Information from 2000 Missouri Rice Research Update, February 2001.

Effects of Potash on Baldo, Lagrue and Bengal Rice

Gene Stevens, Allen Wrather, Chris Moylan, and Alan Sheckell

Abstract

Potassium has been shown to reduce susceptibility to diseases such as stem rot, which effects crop lodging. In 1999 and 2000, an experiment was conducted on a low potassium testing soil to study the effects of methods of applying K on rice lodging and yield. Varieties tested were Baldo, Lagrue, and Bengal. Results revealed that the greatest yields occurred with Baldo when potash was applied in split applications at mid-season. On Lagrue and Bengal, yields were the highest when 40 lb K2O was applied preplant.

Introduction

In Italy, where Baldo was bred, mid-season applications of potash are recommended. Research elsewhere has shown a close correlation between potassium content of the basal part of the rice culm and the breaking strength of the stem. Potassium deficiency in rice decreases the accumulation of starch and cell wall substances that influence stem strength. Studies have shown that potassium fertilization is also effective in increasing resistance to leaf spot, stem rot, and bacterial blight. Lagrue has been reported to be susceptible to kernel smut. Bengal is highly susceptible to brown spot.

Materials and Methods

Five potassium treatments were tested with three varieties at the Missouri Rice Farm (Table 1). Dry potash was used on the preplant and mid-season treatments Trts 2 and 3. Potassium nitrate was foliar applied on treatment 4. Treatment 5 was included with the same N rate as treatment 4 to be sure that if a response to foliar KNO3 was found we could determine whether it was due to K or N.

Table 1.  Potassium treatments on rice.

Trt  Description       Preplant     MS 1/2 IE     MS 1/2 IE + 1 wk
                           ------------lb K2O/acre-------------
 1       Check                 0            0                0
 2       Preplant K           40            0                0
 3       Midseason K           0           20               20
 4       Foliar KNO30           10               10
 5       Folia urea            0           1.3              1.3

Results

In 2000 we observed 100% lodging in all Baldo treatments (Table 2). Baldo yields were consistently higher when split applications of K2O were applied at mid-season. Results for Lagrue and Bengal showed that the greatest yields occurred when potash was applied preplant, which is consistent with 1999 results.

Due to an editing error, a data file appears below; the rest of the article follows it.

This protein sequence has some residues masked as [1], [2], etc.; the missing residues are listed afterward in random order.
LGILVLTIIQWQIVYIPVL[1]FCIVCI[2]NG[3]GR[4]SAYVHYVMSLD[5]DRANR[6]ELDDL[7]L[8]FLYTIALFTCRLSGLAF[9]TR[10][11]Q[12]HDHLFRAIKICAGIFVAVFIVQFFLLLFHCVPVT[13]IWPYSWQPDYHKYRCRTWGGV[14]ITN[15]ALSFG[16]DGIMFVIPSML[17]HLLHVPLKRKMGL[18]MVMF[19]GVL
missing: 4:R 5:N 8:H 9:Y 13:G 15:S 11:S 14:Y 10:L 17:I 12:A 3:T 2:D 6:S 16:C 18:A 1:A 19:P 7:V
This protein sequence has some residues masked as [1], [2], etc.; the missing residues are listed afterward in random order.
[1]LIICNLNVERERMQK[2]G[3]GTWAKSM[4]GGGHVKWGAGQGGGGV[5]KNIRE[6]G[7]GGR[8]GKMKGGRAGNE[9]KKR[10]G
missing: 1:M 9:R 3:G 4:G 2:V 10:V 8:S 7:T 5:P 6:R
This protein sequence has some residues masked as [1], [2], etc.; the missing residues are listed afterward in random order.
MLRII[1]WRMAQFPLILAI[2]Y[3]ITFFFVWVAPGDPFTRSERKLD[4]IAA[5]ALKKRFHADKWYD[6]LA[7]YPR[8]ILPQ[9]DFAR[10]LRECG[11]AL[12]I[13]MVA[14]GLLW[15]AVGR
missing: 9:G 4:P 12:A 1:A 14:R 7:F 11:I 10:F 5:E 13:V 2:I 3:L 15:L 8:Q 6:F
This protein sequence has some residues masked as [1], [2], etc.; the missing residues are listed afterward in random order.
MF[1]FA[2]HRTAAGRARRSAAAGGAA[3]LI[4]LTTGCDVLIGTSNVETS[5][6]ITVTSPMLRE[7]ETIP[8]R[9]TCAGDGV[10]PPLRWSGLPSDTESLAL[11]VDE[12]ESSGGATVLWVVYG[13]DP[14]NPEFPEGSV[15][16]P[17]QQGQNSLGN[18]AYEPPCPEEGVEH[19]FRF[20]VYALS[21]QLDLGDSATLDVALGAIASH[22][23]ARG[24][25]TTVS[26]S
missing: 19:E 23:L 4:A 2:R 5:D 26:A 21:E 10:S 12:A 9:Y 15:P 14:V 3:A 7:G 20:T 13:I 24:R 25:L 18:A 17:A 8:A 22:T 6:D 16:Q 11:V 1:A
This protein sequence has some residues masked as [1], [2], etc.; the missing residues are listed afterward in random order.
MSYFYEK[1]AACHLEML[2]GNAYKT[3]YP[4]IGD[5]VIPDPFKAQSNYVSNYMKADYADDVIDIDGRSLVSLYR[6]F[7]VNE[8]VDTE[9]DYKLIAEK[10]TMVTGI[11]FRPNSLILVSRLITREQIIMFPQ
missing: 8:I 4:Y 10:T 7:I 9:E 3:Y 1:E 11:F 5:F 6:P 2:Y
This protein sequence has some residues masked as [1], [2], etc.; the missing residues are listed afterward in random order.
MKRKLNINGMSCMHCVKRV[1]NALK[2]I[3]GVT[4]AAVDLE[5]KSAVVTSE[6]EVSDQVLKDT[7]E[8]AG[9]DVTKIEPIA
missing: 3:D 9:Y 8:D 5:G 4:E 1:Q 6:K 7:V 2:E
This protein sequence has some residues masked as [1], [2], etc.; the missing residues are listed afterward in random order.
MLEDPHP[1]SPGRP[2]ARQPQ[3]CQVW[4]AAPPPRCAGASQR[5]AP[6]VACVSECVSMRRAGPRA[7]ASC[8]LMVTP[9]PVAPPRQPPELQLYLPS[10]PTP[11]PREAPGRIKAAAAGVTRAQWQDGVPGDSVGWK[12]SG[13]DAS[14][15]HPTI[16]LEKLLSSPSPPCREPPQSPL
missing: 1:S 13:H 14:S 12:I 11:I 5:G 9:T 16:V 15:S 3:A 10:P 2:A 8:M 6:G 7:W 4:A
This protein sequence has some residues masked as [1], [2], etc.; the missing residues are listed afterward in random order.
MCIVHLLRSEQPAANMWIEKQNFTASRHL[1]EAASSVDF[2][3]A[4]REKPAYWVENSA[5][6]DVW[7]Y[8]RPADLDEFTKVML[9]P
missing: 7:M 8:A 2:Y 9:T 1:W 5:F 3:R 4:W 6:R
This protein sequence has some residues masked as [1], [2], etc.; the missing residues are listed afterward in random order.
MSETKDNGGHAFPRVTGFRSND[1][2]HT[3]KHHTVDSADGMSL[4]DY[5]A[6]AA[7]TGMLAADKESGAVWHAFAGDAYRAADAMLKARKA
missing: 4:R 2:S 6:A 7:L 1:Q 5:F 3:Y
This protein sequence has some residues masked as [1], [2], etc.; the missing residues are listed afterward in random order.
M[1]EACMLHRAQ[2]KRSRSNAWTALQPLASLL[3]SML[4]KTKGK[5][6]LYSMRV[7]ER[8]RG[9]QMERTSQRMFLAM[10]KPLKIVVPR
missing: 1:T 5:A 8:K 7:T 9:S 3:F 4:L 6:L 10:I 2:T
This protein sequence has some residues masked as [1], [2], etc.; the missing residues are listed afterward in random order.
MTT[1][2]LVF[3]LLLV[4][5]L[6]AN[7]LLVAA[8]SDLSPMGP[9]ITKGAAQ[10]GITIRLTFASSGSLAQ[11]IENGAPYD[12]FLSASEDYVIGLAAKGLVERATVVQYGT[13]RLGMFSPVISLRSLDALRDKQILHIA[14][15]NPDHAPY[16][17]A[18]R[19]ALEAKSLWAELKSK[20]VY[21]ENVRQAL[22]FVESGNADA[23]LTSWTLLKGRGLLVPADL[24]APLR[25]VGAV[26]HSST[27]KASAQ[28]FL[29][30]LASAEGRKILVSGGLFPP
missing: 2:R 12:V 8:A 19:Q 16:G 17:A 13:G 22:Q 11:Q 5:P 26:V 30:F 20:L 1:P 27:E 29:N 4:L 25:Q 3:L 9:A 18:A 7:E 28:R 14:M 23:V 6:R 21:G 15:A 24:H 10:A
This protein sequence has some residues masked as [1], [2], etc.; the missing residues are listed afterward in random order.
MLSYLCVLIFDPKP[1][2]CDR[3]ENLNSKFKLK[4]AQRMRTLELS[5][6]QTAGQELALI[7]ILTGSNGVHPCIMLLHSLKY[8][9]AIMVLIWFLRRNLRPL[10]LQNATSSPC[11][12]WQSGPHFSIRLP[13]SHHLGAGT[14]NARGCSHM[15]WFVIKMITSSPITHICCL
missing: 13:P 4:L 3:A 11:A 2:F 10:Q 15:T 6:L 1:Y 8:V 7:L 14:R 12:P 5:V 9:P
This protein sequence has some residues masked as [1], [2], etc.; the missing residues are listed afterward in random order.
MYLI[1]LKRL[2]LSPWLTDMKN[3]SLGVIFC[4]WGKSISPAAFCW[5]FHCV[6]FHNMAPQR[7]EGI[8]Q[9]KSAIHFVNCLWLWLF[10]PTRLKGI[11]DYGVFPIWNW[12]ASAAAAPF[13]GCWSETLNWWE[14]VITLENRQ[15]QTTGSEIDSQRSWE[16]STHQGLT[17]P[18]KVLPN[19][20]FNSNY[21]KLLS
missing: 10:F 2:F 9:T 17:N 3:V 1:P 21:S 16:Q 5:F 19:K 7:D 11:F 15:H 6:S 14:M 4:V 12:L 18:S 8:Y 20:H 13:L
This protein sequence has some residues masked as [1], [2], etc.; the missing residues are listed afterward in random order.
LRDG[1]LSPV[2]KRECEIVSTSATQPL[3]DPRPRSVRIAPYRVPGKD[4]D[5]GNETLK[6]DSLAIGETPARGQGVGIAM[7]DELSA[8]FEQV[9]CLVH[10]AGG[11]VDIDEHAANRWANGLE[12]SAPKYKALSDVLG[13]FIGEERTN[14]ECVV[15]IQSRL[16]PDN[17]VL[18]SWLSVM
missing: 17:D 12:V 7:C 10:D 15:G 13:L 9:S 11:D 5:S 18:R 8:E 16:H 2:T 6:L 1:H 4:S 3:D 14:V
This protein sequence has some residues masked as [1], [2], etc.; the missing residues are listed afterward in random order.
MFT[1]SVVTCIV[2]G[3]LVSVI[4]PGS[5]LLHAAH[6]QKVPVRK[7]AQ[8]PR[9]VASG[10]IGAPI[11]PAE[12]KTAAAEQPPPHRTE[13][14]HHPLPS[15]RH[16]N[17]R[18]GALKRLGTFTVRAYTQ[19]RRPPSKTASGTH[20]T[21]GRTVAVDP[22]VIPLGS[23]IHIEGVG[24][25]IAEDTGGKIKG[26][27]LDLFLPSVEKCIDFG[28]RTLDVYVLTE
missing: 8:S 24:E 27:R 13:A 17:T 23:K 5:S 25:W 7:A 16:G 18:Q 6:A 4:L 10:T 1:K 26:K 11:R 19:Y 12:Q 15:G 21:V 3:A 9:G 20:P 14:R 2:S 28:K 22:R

Conclusion

If one is experiencing potassium deficiency at mid-season, do not be afraid to correct it. Most aerial applicators charge a flat fee for applying any amount of fertilizer less than 100 pounds per acre. With current mid-season N recommendations of 30 lb N/acre at internode elongation + 30 lb N/acre one week later, farmers are only applying 66 lb of urea fertilizer on each trip across a rice field. The treatment in this test with two mid-season potash (62% K2O) applications had 20 lb K2O/acre on each trip. This was 33 lb of potash fertilizer/acre which when mixed with urea made the total fertilizer rate 100 lb per acre on each mid-season application. The net effect is no additional charge to applying K mid-season as long as N is being applied anyway.

Table 2.  Effect of potash timing and fertilizer on rice lodging, milling, and yield.

 
Preplant      Mid          Mid     Variety    Lodging           Milling           Yield       Two 
             season 1/2   season 1/2                                                             Year 
                 IE          IE+1               1999 2000      1999        2000     1999 2000   Average
                             week                           Head Total  Head Total  ---bu per acres----
Untreated        No           No      Lagrue     0    0      65   71     67   75     177  243     210
  Check        Potash       Potash    Bengal     0    0      68   72     70   74     178  201     190
               Applied      Applied   Baldo     64   100     59   75     67   75     114  107     111

Broadcast        No           No      Lagrue     0    0      66   72     69   76     185  255     220
 40lb K2O      Potash       Potash    Bengal     0    0      67   71     71   75     204  216     210
   Dry         Applied      Applied   Baldo     71   100     63   74     67   76     102  117     110
 Potash

  No          Broadcast    Broadcast  Lagrue     0    0      65   71     68   74     184  222     203
 Potash         20 lb        20 lb    Bengal     0    0      67   73     70   75     193  205     199
 Applied       K2O Dry      K2O Dry    Baldo     73   100     63   74     68   76     120  119     120
               Potash       Potash

  No           Foliar       Foliar    Lagrue     0    0      66   71     68   74     176  210     193
 Potash       10lb K2O     10lb K2O    Bengal    0    0      67   71     69   74     187  188     188
 Applied        KNO3         KNO3      Baldo     29   100    59   77     64   76     115  114     115

  No         Foliar 1.3   Foliar 1.3  Lagrue     0    0      64   70     69   73     172  250     211
 Potash       lb N Urea    lb N Urea  Bengal     0    0      67   73     70   75     183  195     189
 Applied                              Baldo     61   100     60   73     71   76     101  116     109

Foliar urea was applied at same N rate as N supplied from KNO3 in treatment above. Leaf samples were collected and analyzed for percent K content before applying midseason dry and foliar K treatments.

This experiment funded by the Missouri Rice Research and Merchandising Council.

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